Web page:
Where there is no law, but every man does what is right in his own eyes, there is the least of real liberty
Henry M. Robert

Legacy of the Hague tribunal

Achievements and problems of international justice
7 December, 2017 - 12:04

The final session of the International Criminal Tribunal for the Former Yugoslavia (ICTY) ended in horror: former Bosnian Croat General Slobodan Praljak drank potassium cyanide right in the courtroom and soon died in hospital. On that day the tribunal upheld the 20-year sentence passed on the Croatian general for war crimes and crimes against humanity, including the ruination of an ancient bridge on Mostar (Bosnia and Herzegovina), killings and tortures of prisoners of war and Bosnian Muslim civilians.


The poisoning of General Praljak is the third suicide by an ICTY defendant.

The first was Slavko Dokmanovic, a Croatian Serb who served as mayor of Vukovar (Croatia), when the city was controlled by Serbian separatists. His arrest warrant was the first one issued by the Hague tribunal, when it began to function in the late 1990s. Dokmanovic was accused of, among other things, complicity in the murder of 264 Vukovar hospital patients at the Ovcara farm. He pleaded not guilty.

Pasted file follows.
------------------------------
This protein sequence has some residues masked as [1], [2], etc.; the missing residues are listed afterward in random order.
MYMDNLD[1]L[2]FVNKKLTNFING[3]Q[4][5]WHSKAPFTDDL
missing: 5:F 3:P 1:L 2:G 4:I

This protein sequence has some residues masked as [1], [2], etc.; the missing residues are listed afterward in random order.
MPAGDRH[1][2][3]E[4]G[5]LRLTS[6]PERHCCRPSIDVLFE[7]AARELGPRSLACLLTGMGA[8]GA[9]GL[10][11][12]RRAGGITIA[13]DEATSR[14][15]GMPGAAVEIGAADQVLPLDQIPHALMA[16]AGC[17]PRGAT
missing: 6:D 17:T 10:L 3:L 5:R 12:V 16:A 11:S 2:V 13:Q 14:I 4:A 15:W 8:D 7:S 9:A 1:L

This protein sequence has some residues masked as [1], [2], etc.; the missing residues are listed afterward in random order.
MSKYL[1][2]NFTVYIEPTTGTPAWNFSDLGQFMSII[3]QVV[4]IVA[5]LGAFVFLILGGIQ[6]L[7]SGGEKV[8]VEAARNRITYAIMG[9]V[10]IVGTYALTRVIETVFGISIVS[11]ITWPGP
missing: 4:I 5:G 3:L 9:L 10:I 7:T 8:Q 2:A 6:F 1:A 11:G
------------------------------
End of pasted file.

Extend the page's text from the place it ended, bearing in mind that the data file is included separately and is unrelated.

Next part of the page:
The Vukovar ex-mayor was arrested and delivered to The Hague as a result of a complex operation in which special agents from various countries participated. A year after the arrest, Dokmanovic committed suicide: he managed to hang himself by fastening the end of a necktie onto the top door-hinge of his cell’s wardrobe.

In March 2006, another Serb, Milan Babic, former “president” and “prime minister” of the self-proclaimed Republic of Serbian Krajina on then territory of Croatia, also hanged himself in the ICTY jail. Unlike Dokmanovic, Babic pleaded guilty and cooperated with the investigation – in particular, he testified against the Yugoslav leader Slobodan Milosevic. Babic was sentenced to 13 years in prison in 2004, but he committed suicide two years later.

These tragic occurrences stirred up a lot of disputes, particularly about improving the safety of Hague tribunal convicts. But, as the ICTY is being dissolved, only some other judicial entities can now take into account this sad experience.